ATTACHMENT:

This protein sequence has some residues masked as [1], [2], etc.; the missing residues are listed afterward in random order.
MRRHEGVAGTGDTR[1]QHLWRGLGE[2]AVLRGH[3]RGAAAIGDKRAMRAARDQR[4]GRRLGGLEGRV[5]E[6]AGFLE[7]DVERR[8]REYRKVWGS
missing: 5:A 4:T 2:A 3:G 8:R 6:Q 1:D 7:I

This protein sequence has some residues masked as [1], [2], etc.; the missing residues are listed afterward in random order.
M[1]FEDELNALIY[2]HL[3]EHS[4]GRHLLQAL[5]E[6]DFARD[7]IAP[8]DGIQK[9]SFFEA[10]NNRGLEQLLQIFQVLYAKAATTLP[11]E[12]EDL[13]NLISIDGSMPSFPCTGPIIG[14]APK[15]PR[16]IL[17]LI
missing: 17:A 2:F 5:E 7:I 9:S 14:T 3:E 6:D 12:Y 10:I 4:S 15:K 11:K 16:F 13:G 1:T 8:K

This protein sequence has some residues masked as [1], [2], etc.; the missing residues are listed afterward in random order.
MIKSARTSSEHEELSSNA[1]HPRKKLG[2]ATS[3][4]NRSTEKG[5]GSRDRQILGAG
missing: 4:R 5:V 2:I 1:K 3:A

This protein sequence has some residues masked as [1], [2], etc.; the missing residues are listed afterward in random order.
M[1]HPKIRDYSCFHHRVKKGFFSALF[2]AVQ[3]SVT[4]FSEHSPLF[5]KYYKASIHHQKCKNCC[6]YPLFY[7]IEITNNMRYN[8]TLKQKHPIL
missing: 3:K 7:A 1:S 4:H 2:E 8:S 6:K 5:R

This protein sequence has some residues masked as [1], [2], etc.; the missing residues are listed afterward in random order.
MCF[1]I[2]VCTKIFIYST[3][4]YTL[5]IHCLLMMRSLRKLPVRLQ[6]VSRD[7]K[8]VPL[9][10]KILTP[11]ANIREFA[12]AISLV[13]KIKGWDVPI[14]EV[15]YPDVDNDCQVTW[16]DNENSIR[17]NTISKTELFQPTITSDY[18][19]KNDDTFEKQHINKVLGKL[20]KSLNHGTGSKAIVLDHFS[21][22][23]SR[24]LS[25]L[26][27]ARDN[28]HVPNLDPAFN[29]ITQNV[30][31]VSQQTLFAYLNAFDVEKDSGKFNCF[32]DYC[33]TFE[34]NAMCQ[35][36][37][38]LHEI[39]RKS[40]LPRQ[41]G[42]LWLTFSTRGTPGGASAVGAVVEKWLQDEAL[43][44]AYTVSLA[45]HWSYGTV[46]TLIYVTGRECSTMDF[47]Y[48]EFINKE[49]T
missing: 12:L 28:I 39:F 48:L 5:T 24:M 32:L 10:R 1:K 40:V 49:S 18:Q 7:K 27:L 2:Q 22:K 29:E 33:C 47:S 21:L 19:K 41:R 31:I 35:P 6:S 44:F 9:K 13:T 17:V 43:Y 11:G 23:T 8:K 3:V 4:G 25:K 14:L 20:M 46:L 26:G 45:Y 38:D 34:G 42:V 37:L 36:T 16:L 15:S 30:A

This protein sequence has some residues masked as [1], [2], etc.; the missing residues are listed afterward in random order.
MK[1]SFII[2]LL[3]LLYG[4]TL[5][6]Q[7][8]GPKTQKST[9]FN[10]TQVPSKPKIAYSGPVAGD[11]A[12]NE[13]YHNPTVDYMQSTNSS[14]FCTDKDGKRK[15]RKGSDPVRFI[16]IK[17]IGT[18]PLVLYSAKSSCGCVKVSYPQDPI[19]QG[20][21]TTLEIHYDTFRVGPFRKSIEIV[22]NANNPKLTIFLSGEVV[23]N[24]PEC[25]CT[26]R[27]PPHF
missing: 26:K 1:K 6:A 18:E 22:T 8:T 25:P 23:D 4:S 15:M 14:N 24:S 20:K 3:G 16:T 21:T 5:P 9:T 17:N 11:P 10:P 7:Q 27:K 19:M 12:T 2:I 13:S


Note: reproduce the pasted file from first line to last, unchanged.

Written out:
This protein sequence has some residues masked as [1], [2], etc.; the missing residues are listed afterward in random order.
MRRHEGVAGTGDTR[1]QHLWRGLGE[2]AVLRGH[3]RGAAAIGDKRAMRAARDQR[4]GRRLGGLEGRV[5]E[6]AGFLE[7]DVERR[8]REYRKVWGS
missing: 5:A 4:T 2:A 3:G 8:R 6:Q 1:D 7:I

This protein sequence has some residues masked as [1], [2], etc.; the missing residues are listed afterward in random order.
M[1]FEDELNALIY[2]HL[3]EHS[4]GRHLLQAL[5]E[6]DFARD[7]IAP[8]DGIQK[9]SFFEA[10]NNRGLEQLLQIFQVLYAKAATTLP[11]E[12]EDL[13]NLISIDGSMPSFPCTGPIIG[14]APK[15]PR[16]IL[17]LI
missing: 17:A 2:F 5:E 7:I 9:S 14:T 3:E 6:D 12:Y 10:I 4:S 15:K 11:K 16:F 13:G 1:T 8:K

This protein sequence has some residues masked as [1], [2], etc.; the missing residues are listed afterward in random order.
MIKSARTSSEHEELSSNA[1]HPRKKLG[2]ATS[3][4]NRSTEKG[5]GSRDRQILGAG
missing: 4:R 5:V 2:I 1:K 3:A

This protein sequence has some residues masked as [1], [2], etc.; the missing residues are listed afterward in random order.
M[1]HPKIRDYSCFHHRVKKGFFSALF[2]AVQ[3]SVT[4]FSEHSPLF[5]KYYKASIHHQKCKNCC[6]YPLFY[7]IEITNNMRYN[8]TLKQKHPIL
missing: 3:K 7:A 1:S 4:H 2:E 8:S 6:K 5:R

This protein sequence has some residues masked as [1], [2], etc.; the missing residues are listed afterward in random order.
MCF[1]I[2]VCTKIFIYST[3][4]YTL[5]IHCLLMMRSLRKLPVRLQ[6]VSRD[7]K[8]VPL[9][10]KILTP[11]ANIREFA[12]AISLV[13]KIKGWDVPI[14]EV[15]YPDVDNDCQVTW[16]DNENSIR[17]NTISKTELFQPTITSDY[18][19]KNDDTFEKQHINKVLGKL[20]KSLNHGTGSKAIVLDHFS[21][22][23]SR[24]LS[25]L[26][27]ARDN[28]HVPNLDPAFN[29]ITQNV[30][31]VSQQTLFAYLNAFDVEKDSGKFNCF[32]DYC[33]TFE[34]NAMCQ[35][36][37][38]LHEI[39]RKS[40]LPRQ[41]G[42]LWLTFSTRGTPGGASAVGAVVEKWLQDEAL[43][44]AYTVSLA[45]HWSYGTV[46]TLIYVTGRECSTMDF[47]Y[48]EFINKE[49]T
missing: 12:L 28:I 39:F 48:L 5:T 24:M 32:L 10:R 1:K 40:V 49:S 18:Q 7:K 27:L 2:Q 22:K 29:E 33:C 47:S 21:L 19:K 41:R 31:I 35:P 6:S 44:F 9:K 13:T 17:V 43:Y 11:G 23:T 8:K 3:V 4:G 25:K 14:L 20:M 46:L 26:G 45:Y 38:D 34:G 42:V 37:L 36:T 16:L 15:S 30:A

This protein sequence has some residues masked as [1], [2], etc.; the missing residues are listed afterward in random order.
MK[1]SFII[2]LL[3]LLYG[4]TL[5][6]Q[7][8]GPKTQKST[9]FN[10]TQVPSKPKIAYSGPVAGD[11]A[12]NE[13]YHNPTVDYMQSTNSS[14]FCTDKDGKRK[15]RKGSDPVRFI[16]IK[17]IGT[18]PLVLYSAKSSCGCVKVSYPQDPI[19]QG[20][21]TTLEIHYDTFRVGPFRKSIEIV[22]NANNPKLTIFLSGEVV[23]N[24]PEC[25]CT[26]R[27]PPHF
missing: 26:K 1:K 6:A 18:E 22:T 8:T 25:P 23:D 4:S 15:M 14:N 24:S 20:K 3:G 16:T 21:T 5:P 9:T 17:N 11:P 10:P 7:Q 27:K 19:M 12:T 2:I 13:S